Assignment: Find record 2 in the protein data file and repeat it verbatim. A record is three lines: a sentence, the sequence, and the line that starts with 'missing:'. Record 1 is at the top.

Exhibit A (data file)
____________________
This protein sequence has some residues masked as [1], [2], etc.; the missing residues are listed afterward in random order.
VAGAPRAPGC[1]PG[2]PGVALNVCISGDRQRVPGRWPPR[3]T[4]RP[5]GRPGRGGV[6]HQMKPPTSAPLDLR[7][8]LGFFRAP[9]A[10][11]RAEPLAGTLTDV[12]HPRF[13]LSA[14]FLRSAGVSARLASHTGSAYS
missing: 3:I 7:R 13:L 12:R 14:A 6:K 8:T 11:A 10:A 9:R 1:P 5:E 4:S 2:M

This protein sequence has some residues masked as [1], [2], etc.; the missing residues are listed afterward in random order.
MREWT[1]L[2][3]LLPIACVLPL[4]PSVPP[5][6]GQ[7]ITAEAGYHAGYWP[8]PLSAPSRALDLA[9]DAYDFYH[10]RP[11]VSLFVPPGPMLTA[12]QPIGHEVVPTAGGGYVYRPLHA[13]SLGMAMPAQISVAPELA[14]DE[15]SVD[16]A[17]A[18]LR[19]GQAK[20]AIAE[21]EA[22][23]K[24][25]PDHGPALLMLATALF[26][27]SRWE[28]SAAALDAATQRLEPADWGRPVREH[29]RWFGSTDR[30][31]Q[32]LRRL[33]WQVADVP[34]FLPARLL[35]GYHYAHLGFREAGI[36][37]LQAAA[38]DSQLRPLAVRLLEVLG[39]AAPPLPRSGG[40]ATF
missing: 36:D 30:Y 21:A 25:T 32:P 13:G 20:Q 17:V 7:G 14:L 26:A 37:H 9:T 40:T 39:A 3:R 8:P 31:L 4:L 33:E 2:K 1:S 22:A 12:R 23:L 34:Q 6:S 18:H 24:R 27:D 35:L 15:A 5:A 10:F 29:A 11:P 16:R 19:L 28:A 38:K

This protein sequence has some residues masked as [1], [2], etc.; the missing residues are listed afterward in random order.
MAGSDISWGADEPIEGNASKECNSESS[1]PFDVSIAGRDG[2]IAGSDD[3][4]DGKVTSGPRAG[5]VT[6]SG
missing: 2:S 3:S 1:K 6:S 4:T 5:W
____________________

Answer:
This protein sequence has some residues masked as [1], [2], etc.; the missing residues are listed afterward in random order.
MREWT[1]L[2][3]LLPIACVLPL[4]PSVPP[5][6]GQ[7]ITAEAGYHAGYWP[8]PLSAPSRALDLA[9]DAYDFYH[10]RP[11]VSLFVPPGPMLTA[12]QPIGHEVVPTAGGGYVYRPLHA[13]SLGMAMPAQISVAPELA[14]DE[15]SVD[16]A[17]A[18]LR[19]GQAK[20]AIAE[21]EA[22][23]K[24][25]PDHGPALLMLATALF[26][27]SRWE[28]SAAALDAATQRLEPADWGRPVREH[29]RWFGSTDR[30][31]Q[32]LRRL[33]WQVADVP[34]FLPARLL[35]GYHYAHLGFREAGI[36][37]LQAAA[38]DSQLRPLAVRLLEVLG[39]AAPPLPRSGG[40]ATF
missing: 36:D 30:Y 21:A 25:T 32:P 13:G 20:Q 17:V 7:G 14:L 26:A 37:H 9:T 40:T 39:A 3:R 8:P 31:L 4:L 33:E 2:K 1:S 22:A 12:R 23:L 34:Q 6:S 18:H 24:R 27:D 35:L 15:A 5:A 10:F 29:A 11:P 16:R 19:L 28:A 38:K